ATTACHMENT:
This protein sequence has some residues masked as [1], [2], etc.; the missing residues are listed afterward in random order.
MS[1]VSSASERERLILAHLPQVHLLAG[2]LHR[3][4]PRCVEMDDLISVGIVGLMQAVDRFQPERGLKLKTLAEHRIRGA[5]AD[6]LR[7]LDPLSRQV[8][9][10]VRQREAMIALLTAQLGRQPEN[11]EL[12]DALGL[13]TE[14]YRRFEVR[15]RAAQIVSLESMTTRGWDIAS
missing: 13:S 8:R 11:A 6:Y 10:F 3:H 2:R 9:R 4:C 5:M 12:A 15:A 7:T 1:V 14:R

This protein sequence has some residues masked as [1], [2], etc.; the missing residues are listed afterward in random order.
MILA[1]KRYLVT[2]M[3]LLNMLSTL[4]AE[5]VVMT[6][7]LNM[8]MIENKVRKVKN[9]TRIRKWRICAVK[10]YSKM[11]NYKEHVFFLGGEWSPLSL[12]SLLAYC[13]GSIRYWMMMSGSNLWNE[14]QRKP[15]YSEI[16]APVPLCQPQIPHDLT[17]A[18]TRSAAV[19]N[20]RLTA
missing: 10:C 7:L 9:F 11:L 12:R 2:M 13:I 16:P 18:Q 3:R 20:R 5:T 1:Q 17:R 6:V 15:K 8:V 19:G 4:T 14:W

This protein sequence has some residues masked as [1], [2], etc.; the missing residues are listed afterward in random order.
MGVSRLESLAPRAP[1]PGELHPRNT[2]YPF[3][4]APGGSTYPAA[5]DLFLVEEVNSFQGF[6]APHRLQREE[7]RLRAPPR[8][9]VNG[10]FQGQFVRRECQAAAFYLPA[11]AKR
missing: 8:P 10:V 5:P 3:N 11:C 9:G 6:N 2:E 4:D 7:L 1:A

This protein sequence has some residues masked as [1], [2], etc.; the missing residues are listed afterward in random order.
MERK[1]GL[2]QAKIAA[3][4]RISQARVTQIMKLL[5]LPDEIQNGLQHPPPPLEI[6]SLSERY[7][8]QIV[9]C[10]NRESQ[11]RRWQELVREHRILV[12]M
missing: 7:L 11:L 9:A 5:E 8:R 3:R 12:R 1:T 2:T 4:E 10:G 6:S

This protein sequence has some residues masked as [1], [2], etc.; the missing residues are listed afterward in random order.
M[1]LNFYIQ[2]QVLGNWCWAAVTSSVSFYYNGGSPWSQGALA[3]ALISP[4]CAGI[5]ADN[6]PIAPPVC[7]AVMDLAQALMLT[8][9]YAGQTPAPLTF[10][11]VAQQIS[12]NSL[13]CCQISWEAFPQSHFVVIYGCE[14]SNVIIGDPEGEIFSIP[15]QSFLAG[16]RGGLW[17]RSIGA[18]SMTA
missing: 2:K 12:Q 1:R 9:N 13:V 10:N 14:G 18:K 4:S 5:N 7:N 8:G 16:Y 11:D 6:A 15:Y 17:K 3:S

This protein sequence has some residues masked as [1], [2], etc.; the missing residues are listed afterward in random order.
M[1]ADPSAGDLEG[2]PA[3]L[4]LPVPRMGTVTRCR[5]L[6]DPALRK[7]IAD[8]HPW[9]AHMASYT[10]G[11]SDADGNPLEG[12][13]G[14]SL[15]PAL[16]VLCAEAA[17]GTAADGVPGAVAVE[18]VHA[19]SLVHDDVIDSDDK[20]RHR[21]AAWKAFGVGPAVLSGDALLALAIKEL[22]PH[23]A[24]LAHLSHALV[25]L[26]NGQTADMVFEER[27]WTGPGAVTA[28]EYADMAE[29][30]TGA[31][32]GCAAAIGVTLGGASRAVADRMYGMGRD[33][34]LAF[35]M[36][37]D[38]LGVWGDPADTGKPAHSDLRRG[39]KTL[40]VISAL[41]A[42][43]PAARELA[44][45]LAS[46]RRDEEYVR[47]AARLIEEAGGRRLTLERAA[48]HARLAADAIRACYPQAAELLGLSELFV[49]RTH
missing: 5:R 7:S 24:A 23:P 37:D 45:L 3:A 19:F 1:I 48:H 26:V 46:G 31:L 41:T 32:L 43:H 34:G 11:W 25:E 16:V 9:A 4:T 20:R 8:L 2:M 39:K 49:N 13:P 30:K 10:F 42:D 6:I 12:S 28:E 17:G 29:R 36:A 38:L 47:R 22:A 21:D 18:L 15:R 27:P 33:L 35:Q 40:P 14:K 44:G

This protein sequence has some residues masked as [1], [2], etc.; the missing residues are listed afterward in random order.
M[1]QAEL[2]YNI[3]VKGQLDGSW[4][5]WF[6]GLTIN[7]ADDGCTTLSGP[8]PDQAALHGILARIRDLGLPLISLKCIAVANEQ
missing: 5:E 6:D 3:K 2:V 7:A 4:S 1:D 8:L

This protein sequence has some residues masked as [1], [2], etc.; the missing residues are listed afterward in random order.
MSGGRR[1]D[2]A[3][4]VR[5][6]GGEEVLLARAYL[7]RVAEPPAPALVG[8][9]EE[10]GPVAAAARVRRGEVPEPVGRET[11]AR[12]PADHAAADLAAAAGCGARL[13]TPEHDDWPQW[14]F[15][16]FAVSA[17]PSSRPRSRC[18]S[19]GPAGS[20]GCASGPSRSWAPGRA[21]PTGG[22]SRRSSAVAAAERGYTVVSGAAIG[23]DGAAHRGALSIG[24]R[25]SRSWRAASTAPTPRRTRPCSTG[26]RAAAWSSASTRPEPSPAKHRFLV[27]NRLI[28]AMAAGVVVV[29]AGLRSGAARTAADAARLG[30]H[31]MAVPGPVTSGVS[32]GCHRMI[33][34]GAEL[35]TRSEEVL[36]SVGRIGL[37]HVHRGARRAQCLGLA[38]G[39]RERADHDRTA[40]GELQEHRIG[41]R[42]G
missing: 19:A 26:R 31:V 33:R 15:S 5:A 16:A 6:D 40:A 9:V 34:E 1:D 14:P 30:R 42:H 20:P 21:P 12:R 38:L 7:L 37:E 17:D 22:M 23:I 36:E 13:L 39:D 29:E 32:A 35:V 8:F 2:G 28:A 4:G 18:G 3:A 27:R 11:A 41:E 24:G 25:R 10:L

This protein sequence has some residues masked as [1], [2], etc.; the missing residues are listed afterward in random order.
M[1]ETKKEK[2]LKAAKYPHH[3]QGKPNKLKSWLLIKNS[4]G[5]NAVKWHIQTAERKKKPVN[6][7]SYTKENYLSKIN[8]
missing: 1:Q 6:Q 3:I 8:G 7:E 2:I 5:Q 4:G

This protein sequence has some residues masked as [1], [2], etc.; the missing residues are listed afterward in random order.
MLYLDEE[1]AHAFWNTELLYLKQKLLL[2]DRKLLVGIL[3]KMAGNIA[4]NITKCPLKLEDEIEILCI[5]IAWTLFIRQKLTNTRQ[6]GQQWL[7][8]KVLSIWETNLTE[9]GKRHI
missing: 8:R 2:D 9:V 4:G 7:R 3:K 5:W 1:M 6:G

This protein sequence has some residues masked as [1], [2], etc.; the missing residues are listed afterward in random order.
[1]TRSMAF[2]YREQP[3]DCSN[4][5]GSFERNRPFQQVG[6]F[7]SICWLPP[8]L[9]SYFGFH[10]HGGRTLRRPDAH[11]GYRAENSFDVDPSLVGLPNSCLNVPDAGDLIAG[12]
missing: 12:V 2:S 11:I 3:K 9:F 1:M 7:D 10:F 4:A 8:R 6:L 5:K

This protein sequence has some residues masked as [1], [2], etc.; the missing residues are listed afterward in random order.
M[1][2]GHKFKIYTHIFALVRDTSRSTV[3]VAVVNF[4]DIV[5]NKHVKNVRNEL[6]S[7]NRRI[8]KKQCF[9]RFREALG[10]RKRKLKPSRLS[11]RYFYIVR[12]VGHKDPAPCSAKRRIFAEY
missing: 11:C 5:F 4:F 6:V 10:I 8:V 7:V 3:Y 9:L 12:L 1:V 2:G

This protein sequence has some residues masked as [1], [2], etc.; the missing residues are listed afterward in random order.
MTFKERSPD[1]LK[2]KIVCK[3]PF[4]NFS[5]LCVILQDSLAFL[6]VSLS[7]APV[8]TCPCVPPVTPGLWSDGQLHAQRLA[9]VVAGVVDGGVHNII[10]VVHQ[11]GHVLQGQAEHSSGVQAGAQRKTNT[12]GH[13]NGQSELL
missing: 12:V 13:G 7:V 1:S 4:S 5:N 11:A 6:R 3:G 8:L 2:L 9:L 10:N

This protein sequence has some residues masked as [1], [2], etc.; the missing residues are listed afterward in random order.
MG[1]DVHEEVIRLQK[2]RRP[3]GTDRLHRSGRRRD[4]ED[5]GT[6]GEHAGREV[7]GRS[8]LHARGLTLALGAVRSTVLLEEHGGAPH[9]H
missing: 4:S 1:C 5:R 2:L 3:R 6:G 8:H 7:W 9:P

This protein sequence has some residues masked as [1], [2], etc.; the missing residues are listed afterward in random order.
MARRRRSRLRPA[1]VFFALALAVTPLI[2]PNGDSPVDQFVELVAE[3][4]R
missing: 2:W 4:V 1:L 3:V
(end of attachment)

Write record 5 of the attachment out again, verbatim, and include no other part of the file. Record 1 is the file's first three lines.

This protein sequence has some residues masked as [1], [2], etc.; the missing residues are listed afterward in random order.
M[1]LNFYIQ[2]QVLGNWCWAAVTSSVSFYYNGGSPWSQGALA[3]ALISP[4]CAGI[5]ADN[6]PIAPPVC[7]AVMDLAQALMLT[8][9]YAGQTPAPLTF[10][11]VAQQIS[12]NSL[13]CCQISWEAFPQSHFVVIYGCE[14]SNVIIGDPEGEIFSIP[15]QSFLAG[16]RGGLW[17]RSIGA[18]SMTA
missing: 2:K 12:Q 1:R 9:N 13:V 10:N 14:G 18:K 4:S 5:N 7:N 8:G 16:Y 11:D 6:A 15:Y 17:K 3:S